Wall Street legend Warren Buffett’s Berkshire Hathaway Inc. (NYSE: BRK-A)(NYSE: BRK-B) filed its 13F form this week, revealing that Buffett has continued to reduce his exposure to a number of large U.S. banks.
The lone exception to Buffett’s bank selling in the third quarter was Bank of America Corp (NYSE: BAC), which Buffett was buying.
Bank of America is Berkshire’s second-largest holding, and the stock’s 14.1% gain in the last month has made it one of Berkshire’s top performers.
Roughly nine years ago when Buffett first invested in Bank of America, the company was in hot water.
Bank Of America’s Buffett Bailout: Bank of America and other big U.S. banks were at the epicenter of the financial crisis back in 2008 and 2009.
Among the banks that survived the crisis, Bank of America was one of the hardest hit. In fact, Bank of America shares dropped as low as $2.53 in early 2009 as investors questioned whether the company could avoid bankruptcy or total nationalization.
Fortunately for them, by the end of 2009 Bank of America had announced it would repay the $45 billion in bailout money it received from the U.S. government in its entirety. The stock started the 2010s back above $15.
However, the Eurozone debt crisis in 2011 sent shares tumbling back down to as low as $5.13.
At the time, Bank of America CEO Brian Moynihan insisted the bank had plenty of capital and didn’t need an infusion from Buffett. He convinced Moynihan that a deal with Berkshire would stabilize the bank’s stock price, boost investor sentiment and also pad the bank’s cash position during a difficult period.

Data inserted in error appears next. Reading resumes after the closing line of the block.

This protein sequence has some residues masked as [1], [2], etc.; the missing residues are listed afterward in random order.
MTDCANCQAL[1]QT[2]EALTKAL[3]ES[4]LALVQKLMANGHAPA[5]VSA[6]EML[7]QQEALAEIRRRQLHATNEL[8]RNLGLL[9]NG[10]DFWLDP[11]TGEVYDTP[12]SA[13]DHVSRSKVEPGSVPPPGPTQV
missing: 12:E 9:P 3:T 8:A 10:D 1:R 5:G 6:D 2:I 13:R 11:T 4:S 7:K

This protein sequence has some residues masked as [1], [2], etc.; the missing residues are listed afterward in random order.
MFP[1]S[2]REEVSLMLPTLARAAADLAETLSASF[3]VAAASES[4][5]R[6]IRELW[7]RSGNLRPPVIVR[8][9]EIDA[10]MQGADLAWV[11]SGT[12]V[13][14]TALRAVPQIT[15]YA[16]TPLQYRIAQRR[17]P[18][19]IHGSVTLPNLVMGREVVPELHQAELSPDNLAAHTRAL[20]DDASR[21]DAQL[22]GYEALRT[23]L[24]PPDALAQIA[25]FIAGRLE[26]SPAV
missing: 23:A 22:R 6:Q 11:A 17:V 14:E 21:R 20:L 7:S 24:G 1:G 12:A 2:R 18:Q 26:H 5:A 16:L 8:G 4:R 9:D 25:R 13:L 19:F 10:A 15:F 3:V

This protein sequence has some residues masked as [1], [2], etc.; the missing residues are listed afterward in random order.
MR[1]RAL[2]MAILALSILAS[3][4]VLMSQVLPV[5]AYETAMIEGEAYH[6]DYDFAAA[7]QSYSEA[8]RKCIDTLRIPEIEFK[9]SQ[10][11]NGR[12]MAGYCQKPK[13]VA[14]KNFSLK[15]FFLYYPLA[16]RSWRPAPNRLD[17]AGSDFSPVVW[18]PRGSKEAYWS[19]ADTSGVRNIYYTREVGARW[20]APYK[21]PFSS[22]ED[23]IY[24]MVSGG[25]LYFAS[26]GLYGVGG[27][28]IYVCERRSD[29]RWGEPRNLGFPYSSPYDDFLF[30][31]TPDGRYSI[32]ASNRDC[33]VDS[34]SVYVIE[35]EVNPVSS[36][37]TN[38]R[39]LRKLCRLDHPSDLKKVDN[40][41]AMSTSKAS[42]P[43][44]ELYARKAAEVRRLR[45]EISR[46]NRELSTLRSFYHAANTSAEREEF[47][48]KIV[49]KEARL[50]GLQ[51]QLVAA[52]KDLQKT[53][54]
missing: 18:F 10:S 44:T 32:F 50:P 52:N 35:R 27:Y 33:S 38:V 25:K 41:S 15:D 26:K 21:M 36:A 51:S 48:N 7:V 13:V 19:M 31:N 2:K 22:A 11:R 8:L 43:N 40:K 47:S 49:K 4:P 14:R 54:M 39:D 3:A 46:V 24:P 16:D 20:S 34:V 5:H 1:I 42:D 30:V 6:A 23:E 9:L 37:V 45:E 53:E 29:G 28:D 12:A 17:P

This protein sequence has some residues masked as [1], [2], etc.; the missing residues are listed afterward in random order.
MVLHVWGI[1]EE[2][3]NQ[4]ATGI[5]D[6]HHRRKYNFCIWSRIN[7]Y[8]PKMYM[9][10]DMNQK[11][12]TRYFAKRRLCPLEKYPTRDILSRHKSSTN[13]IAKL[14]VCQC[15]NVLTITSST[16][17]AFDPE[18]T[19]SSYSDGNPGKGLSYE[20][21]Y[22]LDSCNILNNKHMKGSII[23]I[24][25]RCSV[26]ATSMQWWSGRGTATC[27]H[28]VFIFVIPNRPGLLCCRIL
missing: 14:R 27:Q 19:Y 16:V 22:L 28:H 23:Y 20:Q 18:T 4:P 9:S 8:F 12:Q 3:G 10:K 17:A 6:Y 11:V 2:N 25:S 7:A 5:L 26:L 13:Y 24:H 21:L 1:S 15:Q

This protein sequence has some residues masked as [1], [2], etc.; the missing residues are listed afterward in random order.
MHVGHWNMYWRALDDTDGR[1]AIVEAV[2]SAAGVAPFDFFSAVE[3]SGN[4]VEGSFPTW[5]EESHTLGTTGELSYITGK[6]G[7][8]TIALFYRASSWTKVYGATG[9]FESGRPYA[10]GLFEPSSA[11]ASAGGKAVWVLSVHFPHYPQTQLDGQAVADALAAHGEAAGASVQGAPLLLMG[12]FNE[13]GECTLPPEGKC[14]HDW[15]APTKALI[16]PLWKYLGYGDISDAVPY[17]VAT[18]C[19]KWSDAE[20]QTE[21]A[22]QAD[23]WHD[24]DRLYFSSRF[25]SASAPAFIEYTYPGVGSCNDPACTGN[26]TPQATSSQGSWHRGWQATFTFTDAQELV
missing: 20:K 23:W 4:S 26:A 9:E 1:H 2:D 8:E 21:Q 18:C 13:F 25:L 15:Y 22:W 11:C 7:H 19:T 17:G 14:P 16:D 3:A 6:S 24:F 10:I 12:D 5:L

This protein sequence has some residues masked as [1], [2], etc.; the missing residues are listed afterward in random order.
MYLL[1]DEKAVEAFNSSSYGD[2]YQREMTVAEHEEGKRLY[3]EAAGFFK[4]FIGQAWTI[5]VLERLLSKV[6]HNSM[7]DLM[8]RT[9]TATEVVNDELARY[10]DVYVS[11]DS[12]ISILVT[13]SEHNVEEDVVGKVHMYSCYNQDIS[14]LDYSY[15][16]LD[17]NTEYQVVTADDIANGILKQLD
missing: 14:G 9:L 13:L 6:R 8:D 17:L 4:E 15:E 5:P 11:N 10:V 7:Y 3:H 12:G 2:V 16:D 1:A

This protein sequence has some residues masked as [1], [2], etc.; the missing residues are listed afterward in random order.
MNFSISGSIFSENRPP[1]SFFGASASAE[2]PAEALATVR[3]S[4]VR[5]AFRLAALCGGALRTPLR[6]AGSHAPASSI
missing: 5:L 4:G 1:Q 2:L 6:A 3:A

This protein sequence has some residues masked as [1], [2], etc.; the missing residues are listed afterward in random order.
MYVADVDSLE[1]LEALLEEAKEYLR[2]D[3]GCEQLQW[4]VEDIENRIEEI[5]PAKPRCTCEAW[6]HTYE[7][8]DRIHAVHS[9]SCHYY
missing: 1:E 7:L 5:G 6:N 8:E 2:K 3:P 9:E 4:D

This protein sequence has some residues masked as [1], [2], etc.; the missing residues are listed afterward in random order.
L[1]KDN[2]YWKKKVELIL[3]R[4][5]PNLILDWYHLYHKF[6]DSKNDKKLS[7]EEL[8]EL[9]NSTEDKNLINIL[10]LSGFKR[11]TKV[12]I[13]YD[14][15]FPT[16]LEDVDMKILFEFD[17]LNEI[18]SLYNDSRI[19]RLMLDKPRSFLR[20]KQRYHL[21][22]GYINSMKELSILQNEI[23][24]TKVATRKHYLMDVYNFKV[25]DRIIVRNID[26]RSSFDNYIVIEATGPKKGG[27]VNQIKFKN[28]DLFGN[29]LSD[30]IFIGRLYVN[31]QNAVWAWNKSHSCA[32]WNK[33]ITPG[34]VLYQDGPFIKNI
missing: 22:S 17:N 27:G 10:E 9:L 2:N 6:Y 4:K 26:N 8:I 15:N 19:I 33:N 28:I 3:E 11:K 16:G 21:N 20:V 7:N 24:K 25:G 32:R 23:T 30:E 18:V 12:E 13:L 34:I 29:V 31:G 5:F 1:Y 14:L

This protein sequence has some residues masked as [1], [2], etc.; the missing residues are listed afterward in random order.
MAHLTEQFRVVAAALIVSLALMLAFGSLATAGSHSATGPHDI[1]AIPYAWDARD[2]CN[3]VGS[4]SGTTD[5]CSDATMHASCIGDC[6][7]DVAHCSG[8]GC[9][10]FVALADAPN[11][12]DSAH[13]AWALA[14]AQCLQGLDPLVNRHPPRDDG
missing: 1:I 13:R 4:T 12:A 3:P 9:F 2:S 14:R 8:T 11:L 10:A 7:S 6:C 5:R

Buffett ended up investing $5 billion in preferred Bank of America stock redeemable at a 5% premium and paying a 5% annual dividend. In addition, Buffett received warrants to buy 700 million shares of Bank of America common stock at a price of $7.14 anytime within the next 10 years.
Right off the bat, Buffett was earning $300 million per year in dividends from his preferred shares. He waited until 2017 to exercise the warrants to buy shares of common stock at the $7.14 price. By the end of 2017, those shares were worth $20 billion, three times the size of his initial investment.
At the time of the Buffett bailout, Bank of America shares were trading at around $7.65. By late 2012, Bank of America was trading back above $10. After a volatile decade of trading, Bank of America hit its post-Great Recession high of $35.72 in December 2019.
BofA In 2020, Beyond: Bank of America shares dropped to $17.95 in March during the coronavirus sell-off, but have since recovered to above $27.
Buffett has made a fortune on his initial investment, but he's still buying the stock. In the third quarter alone, Buffett added 85 million shares to his stake, which is now valued at about $24.3 billion.
Bank of America investors who bought the day of the Buffett investment back in 2011 didn’t get the same sweet deal Buffett got, but they’ve still done pretty well over the years.
In fact, $1,000 worth of Bank of America stock bought on the day of the Buffett investment in 2011 would be worth about $4,081 today, assuming reinvested dividends.
Looking ahead, analysts are expecting minimal gains for Bank of America in the next 12 months. The average price target among the 24 analysts who cover the stock is $28, suggesting 1.4% upside.
Photo by Tony Webster via Wikimedia.
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